First victim of the questionable tie-breakers at Nationals

schmke

Legend
The "round robin" for the 18 & Over 5.0+ Nationals is done, and we have our first victim of the inequitable tie-breakers.

Consider the two teams below:

Team A - 3-1 / 8-4 / 11 sets lost, 101 games lost
Team B - 3-1 / 8-4 / 11 sets lost, 102 games lost

By the USTA's tie-breakers, team A gets the nod.

But what if I add that team A won 16 sets, but team B won 18 sets?

I would say team B would win the tie-breaker, while they lost the same number of sets, they won more, meaning they extended more of their losses to 3rd set TBs than team A did. Shouldn't a team be rewarded for losing a match 2-1 instead of 2-0? The USTA's tie-breakers as currently structured do not give such credit.

In this case, it means that Southern (team A) advances to the semis instead of Mid-Atlantic (team B).

Thoughts?
 
If I am understanding this correctly, Team A won the same amount of matches in fewer sets, so perhaps the USTA is rewarding efficiency?
 

schmke

Legend
My interpretation is that the PTB are putting more emphasis on losing fewer games vs winning more?
That is how the current tie-breakers are structured, they are sets lost, and games lost, both irrespective of the sets/games won. A fairer (IMHO) tie-breaker would be sets won/lost differential, or at least if tied on sets lost you go to sets won first.

And it should also be game differential should it get to that as that tie-breaker is even more flawed. Consider a set lost 6-0, that is 6 games lost. Consider a set lost 7-5 or 7-6, that is 7 games lost. The team that does the latter is going to be in a worse tie-breaker position because they kept sets close vs getting blown out. How does that make sense?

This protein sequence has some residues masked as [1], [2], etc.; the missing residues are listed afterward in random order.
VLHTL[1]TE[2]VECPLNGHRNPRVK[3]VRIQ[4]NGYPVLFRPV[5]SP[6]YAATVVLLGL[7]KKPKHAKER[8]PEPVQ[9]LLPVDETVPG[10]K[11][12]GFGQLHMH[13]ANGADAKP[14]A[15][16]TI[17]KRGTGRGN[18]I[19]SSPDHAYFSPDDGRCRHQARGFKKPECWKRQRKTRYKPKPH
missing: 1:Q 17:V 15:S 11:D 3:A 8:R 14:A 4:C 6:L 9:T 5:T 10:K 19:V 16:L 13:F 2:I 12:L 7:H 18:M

schmke

Legend
If I am understanding this correctly, Team A won the same amount of matches in fewer sets, so perhaps the USTA is rewarding efficiency?
If you are going to lose, lose quick in straights and don't keep it close and try to win in a 3rd set TB as that is taking up more of our precious court time? :eek:
 

schmke

Legend
Hah, yeah. With the "sets lost" and "games lost" tiebreaker, losing 6-0 6-0 is better than losing 7-6 6-7 1-0.
Exactly, and what I wrote about years ago about the tie-breaker being flawed, and again when the new Nationals format came out. Perhaps the USTA will listen at some point.
 

schmke

Legend
And, not that this is part of any tie-breaker, but Mid-Atlantic beat SoCal and SoCal beat Southern. Yet Southern advances to the semis instead of Mid-Atlantic.
 

schmke

Legend
A few more details.

Each team had three court wins where the match was extended to a match tie-break. But all of Southern's losses were in straight sets, while two of Mid-Atlantic's losses were extended to match tie-breaks, but they are given no credit for doing so.
 
Wonder if sets difference (sets won minus sets lost), and games difference might be better tiebreakers. Just like soccer leagues that use goal difference.
 

schmke

Legend